The following introduction was written by John Renfroe and published here: Learning Classical Chinese is for everyone (no, seriously!). The article contains an introduction to classical Chinese, as well as many recommendations for books to use, including this one.
At the beginning, I used Michael Fuller’s excellent textbook, An Introduction to Literary Chinese. This book starts out by covering the basic syntax of Classical Chinese, then guides you through progressively more challenging “intermediate” texts.
Along the way, you get experience with using dictionaries of Classical Chinese, as well as classical commentary and other resources. After that, you read more difficult texts, progressing from classical texts like Mencius (Mèngzǐ 孟子) to Tang and Song writing by Hán Yù 韓愈/韩愈 and Sū Shì 蘇軾/苏轼. It’s a wonderful textbook, and it’s very popular, so if you get stuck, you can ask for help online (there’s a fairly active Classical Chinese subreddit, for example).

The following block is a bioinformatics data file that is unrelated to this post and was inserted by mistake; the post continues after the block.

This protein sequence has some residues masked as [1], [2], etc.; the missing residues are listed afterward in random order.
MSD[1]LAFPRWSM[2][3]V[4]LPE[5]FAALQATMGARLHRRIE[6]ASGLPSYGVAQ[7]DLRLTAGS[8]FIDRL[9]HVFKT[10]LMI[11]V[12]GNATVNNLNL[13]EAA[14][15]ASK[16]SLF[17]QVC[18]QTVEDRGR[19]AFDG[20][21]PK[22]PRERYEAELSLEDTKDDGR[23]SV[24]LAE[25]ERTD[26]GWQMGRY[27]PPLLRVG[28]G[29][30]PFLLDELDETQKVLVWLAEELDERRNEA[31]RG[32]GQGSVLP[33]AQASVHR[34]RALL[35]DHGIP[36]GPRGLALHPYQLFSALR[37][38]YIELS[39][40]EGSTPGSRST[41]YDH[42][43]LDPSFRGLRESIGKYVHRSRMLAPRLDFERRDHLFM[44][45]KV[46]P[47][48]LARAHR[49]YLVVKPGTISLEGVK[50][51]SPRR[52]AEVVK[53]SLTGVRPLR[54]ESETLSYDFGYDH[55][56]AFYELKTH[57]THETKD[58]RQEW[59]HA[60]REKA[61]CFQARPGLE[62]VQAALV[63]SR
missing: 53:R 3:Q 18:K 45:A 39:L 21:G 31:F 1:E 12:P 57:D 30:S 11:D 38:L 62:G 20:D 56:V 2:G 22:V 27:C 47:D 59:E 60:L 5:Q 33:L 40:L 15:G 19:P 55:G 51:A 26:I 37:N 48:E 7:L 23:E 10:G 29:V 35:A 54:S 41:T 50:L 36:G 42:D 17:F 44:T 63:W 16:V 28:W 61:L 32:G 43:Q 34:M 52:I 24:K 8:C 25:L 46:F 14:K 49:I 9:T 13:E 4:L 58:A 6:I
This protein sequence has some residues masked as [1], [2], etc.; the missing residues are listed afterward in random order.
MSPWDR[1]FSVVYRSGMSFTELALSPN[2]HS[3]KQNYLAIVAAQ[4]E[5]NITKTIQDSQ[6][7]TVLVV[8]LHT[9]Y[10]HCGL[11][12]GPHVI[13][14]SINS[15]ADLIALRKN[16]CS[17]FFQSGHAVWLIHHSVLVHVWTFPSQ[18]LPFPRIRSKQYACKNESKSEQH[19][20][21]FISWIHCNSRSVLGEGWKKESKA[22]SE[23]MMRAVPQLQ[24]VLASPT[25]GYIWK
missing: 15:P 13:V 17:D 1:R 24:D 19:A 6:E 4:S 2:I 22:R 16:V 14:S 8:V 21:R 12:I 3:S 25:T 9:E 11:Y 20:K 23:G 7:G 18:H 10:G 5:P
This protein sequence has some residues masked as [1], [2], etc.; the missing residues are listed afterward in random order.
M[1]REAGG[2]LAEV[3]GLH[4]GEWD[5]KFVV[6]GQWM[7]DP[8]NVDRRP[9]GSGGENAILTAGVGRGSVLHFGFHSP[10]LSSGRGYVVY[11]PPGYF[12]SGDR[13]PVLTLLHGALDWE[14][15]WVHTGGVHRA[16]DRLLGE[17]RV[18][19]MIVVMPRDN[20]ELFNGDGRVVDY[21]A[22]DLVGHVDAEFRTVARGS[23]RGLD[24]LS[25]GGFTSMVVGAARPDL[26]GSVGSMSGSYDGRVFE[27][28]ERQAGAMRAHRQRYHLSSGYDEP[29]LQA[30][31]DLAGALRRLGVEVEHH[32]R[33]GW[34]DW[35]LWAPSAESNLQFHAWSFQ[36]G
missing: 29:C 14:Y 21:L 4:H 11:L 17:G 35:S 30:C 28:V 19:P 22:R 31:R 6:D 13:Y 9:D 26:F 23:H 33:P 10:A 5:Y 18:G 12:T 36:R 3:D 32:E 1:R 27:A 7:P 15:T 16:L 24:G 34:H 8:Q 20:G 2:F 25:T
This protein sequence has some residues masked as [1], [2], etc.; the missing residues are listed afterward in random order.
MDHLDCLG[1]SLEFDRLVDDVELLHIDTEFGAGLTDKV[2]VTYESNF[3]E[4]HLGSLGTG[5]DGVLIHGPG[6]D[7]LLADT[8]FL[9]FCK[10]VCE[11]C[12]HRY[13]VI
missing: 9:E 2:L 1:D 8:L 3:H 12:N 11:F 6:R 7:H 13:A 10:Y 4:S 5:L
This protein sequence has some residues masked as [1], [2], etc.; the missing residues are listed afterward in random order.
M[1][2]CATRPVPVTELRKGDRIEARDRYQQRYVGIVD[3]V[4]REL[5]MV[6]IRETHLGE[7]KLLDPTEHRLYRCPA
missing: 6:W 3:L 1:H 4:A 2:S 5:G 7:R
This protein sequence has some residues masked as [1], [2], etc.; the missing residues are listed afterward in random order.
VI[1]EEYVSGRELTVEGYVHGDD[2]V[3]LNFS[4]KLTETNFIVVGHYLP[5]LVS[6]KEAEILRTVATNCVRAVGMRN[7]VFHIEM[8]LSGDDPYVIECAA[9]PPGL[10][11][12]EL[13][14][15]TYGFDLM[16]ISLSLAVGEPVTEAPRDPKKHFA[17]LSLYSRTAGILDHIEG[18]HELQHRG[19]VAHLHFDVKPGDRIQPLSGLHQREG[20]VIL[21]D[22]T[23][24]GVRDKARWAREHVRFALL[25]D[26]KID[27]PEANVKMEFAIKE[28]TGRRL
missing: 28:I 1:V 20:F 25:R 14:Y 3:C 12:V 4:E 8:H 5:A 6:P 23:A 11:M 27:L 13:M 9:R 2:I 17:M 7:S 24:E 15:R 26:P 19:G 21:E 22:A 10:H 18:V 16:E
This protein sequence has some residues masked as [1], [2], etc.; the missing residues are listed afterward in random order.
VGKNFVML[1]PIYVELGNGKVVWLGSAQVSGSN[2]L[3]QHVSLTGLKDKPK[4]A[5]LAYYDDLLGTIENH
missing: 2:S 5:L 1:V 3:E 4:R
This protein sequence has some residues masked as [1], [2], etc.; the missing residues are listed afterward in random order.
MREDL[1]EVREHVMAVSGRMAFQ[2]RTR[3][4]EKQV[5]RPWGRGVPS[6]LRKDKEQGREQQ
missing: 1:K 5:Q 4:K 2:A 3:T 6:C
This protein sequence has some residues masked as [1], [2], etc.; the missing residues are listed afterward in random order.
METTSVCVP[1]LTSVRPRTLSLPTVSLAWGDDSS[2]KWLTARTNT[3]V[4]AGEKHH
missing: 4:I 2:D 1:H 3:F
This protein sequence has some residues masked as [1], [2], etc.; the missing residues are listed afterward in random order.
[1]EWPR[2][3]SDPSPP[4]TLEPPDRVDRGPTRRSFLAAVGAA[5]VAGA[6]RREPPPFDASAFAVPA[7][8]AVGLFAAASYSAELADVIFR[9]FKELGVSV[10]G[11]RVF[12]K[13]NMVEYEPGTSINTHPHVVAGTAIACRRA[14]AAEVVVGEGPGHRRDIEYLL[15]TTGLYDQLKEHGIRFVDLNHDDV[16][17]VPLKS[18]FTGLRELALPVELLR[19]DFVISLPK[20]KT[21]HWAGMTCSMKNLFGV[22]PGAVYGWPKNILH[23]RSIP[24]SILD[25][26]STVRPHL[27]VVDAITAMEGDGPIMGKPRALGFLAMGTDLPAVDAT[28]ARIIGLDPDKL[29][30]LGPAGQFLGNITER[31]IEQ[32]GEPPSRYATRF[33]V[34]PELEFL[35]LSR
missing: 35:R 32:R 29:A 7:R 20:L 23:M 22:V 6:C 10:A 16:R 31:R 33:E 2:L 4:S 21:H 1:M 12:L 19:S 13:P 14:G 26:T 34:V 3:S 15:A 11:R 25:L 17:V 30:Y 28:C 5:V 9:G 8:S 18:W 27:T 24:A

The book is full of exercises beyond just the reading selections, and I highly recommend completing the exercises as much as possible. Some of the exercises require access to a library, so they may not be practical unless you’re near a library with a reasonable Chinese collection, but most of them should be doable.